An Adequate Response

December 29, 2006

Saddam Hussein has been executed.

His case is one of those that tests my opposition to capital punishment. The man was a monster responsible for murder, torture, and crimes against humanity that are beyond comprehension. If anyone ever deserved to die, Saddam did.

But I keep coming back to the wisdom of my 13-year-old daughter. “It doesn’t make sense to kill someone to show that killing is wrong.”

Somehow “yes, but he deserved it” just doesn’t seem like an adequate response.

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What Can Brown Do For You?

December 27, 2006

I wanted one thing from Brown – enough extra income to increase my money-to-month ratio – i.e., ensure that my money outlasts my month. While living on one income has been a good thing for our family in most respects, it has put a definite strain on our budget. Charlottesville’s cost of living is relatively high, the area’s household income is relatively low, and having a large family does not make things any easier.

So, at 3:30 a.m. on a Thursday morning in late November, I arrived at our local UPS distribution center for an orientation session for my new part-time job as a package handler. I was hired as a seasonal worker to help them get through the crush of the holiday shipping season, but my hope was that I would find the schedule manageable enough to be able maintain it on a long-term basis. My need for supplemental income was, after all, not seasonal.

The first few hours of the orientation session consisted of a mixture of paperwork and training videos. Then, about 6:00 a.m., we were put out on the floor to get a taste of the work that we had signed on for. For most of us, that work was unloading tractor trailers full of packages.

The tractor trailers arrive at the distribution center fully loaded (floor-to-ceiling, front-to-back), and back up to one of eight bays in the side of the distribution center. The unloader (sometimes solo, sometimes working in a pair) opens the trailer door and starts grabbing packages and putting each one on a constantly-moving conveyor belt. The belt pulls each package out of the trailer and into a complex sorting system that will eventually result in it being loaded on the package car (UPS-speak for the brown delivery truck) that will take it to its final destination.

Unloading tractor trailers is not rocket science. Grab a box, put it on the belt. Grab a box, put it on the belt. Grab a box, put it on the belt. The expected pace is a package every 3 seconds. It’s easy to keep that pace when you’re grabbing Aunt Edna’s Christmas fruitcake or a package from LL Bean. It gets a bit more challenging when you’re dealing with heavy auto parts, or picking apart a teetering wall of packages that is threatening to bury you in an avalanche.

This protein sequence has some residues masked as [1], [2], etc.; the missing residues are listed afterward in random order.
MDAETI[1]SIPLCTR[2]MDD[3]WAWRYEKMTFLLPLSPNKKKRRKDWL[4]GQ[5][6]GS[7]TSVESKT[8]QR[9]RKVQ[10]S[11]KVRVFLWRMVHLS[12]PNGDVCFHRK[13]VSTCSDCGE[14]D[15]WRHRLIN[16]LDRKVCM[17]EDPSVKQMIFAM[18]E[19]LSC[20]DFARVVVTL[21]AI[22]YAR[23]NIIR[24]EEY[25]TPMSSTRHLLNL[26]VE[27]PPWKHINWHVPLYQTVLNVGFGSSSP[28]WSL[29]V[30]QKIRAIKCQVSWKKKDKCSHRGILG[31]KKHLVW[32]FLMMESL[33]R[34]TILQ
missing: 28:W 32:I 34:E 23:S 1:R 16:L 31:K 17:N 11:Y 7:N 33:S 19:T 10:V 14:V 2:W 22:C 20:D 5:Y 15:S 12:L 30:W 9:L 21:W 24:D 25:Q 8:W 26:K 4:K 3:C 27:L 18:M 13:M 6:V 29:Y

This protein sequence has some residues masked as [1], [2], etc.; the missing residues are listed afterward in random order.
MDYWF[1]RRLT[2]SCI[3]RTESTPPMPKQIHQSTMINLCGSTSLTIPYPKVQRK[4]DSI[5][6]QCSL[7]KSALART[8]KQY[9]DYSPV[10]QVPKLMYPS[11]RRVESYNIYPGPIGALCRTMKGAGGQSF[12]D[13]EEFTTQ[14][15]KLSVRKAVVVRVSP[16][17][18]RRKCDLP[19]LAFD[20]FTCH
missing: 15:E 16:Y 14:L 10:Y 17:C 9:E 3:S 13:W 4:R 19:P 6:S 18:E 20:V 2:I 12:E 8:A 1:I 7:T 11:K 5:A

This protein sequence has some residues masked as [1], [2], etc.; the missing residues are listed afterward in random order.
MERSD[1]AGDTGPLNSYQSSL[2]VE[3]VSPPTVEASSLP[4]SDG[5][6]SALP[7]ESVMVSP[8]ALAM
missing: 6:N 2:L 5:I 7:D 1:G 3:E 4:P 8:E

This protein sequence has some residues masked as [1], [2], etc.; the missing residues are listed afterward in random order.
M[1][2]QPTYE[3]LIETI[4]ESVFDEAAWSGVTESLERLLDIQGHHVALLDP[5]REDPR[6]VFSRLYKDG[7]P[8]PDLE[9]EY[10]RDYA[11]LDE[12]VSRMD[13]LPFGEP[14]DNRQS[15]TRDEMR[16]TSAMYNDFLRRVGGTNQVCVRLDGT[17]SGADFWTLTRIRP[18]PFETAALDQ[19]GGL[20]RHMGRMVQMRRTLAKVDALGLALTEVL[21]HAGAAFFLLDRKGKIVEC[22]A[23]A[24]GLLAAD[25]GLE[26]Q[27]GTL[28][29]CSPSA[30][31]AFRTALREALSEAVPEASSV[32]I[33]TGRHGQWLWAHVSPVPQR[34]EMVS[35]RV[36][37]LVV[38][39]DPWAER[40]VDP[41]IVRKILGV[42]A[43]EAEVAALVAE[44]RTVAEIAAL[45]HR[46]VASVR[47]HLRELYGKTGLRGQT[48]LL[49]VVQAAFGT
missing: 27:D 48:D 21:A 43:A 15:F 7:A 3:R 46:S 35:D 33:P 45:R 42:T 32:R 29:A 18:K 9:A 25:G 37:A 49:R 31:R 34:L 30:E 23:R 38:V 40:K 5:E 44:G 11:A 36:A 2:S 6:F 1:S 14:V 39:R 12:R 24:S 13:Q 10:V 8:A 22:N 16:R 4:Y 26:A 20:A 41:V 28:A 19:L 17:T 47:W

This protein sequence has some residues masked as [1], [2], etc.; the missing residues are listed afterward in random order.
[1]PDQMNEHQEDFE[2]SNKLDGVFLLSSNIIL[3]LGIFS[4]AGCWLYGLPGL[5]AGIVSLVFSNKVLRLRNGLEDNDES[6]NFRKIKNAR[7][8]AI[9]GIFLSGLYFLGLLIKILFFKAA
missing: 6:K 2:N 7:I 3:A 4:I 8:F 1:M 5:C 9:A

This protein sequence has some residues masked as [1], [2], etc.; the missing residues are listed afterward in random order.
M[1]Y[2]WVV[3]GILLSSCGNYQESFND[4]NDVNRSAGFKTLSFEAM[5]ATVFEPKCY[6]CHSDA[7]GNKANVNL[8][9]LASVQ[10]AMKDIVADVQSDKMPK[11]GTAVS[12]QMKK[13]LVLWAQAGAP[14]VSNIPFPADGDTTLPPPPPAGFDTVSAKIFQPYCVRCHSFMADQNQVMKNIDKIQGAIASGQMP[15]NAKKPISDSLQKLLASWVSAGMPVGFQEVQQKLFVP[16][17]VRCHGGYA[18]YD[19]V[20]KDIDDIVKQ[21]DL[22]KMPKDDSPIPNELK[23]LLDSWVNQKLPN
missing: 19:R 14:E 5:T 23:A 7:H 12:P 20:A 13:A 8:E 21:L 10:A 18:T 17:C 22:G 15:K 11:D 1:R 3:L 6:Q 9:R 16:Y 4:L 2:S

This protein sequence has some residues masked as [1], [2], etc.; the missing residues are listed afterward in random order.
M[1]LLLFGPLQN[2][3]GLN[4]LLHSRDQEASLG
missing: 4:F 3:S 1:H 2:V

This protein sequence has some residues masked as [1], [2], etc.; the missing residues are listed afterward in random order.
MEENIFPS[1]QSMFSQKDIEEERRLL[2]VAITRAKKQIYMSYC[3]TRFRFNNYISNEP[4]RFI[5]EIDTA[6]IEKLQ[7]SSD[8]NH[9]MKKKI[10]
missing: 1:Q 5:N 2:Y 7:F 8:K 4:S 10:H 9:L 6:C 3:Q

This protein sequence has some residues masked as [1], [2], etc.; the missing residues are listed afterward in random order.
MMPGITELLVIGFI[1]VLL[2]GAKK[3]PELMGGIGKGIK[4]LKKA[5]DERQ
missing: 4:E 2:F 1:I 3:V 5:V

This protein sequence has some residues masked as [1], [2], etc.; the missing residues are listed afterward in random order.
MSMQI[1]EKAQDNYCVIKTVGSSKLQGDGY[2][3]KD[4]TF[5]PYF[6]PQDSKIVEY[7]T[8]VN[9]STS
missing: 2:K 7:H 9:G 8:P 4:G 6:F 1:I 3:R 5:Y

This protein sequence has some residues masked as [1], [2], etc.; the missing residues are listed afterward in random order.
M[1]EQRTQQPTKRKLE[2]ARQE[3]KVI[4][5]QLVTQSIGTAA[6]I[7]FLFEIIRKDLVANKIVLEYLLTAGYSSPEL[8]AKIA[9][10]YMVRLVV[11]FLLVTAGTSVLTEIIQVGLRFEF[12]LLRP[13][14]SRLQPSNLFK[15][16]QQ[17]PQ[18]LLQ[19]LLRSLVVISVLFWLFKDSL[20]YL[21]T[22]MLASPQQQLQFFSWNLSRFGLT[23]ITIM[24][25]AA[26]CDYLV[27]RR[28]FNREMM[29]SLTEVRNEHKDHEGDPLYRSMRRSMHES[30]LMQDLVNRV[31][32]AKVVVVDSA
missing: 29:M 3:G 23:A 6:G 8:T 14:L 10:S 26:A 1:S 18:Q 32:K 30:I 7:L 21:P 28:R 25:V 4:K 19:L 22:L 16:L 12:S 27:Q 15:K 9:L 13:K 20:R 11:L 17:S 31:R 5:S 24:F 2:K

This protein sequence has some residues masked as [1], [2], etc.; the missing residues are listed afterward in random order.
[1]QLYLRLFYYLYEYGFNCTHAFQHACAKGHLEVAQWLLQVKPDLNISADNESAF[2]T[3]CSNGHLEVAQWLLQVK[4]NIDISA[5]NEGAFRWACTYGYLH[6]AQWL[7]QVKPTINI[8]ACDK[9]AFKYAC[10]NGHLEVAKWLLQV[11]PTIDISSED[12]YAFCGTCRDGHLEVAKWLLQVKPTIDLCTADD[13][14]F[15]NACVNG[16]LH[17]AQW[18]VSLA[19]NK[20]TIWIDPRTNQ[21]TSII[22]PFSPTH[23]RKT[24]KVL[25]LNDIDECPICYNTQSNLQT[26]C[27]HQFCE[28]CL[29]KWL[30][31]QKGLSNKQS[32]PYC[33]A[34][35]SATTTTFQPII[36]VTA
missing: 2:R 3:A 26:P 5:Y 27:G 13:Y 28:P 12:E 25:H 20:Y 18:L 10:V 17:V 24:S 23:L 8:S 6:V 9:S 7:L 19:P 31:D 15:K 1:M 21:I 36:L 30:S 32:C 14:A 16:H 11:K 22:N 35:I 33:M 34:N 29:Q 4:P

But still, not rocket science. I made it through the end of the shift, and reported for duty at 3:00 a.m. the following morning for more of the same. To say that I was grateful for the weekend would be an understatement.

Week #2 dawned two short days later, and my start times were getting earlier as the holiday crunch time approached. 2:50 a.m., 2:40 a.m., 2:30 a.m….. Despite the schedule creep, I was settling into a routine. Up at 2:00, stumble my way to the car, slam a Mountain Dew on the road, clock in at UPS, and slog away for the next 6 hours or so. After each shift I’d head home, jump in the shower to scrub off the grime, and trade the filthy t-shirt and jeans for the coat and tie of my regular 8:00-6:00 job. At least, what used to be my 8:00-6:00 job. It’s hard to be at the office at 8:00 a.m. when you’re still in the back of a tractor trailer slinging boxes. Fortunately the nature of my regular job allowed me to slink in at 9:15-9:30 a.m. without raising too many eyebrows. I’d get through the day at the office, head home for supper, and try to stay awake long enough to be able to read my 3-year-old a story and put him to bed. Then I’d crash for 5 hours or so, wake up, and do it again.

I was managing, but it was an uninspiring existence. I felt myself turning into a zombie; I wasn’t exactly bubbling over with initiative at the office. Worse yet, I was becoming detached from my family, as I was only with them (awake, anyway) for a short time in the evenings. My only consolation was that weekly paycheck – after all, I wasn’t putting myself (and Jennifer, who was picking up my considerable slack at home) through this because it was enjoyable, I was doing it because it needed to be done.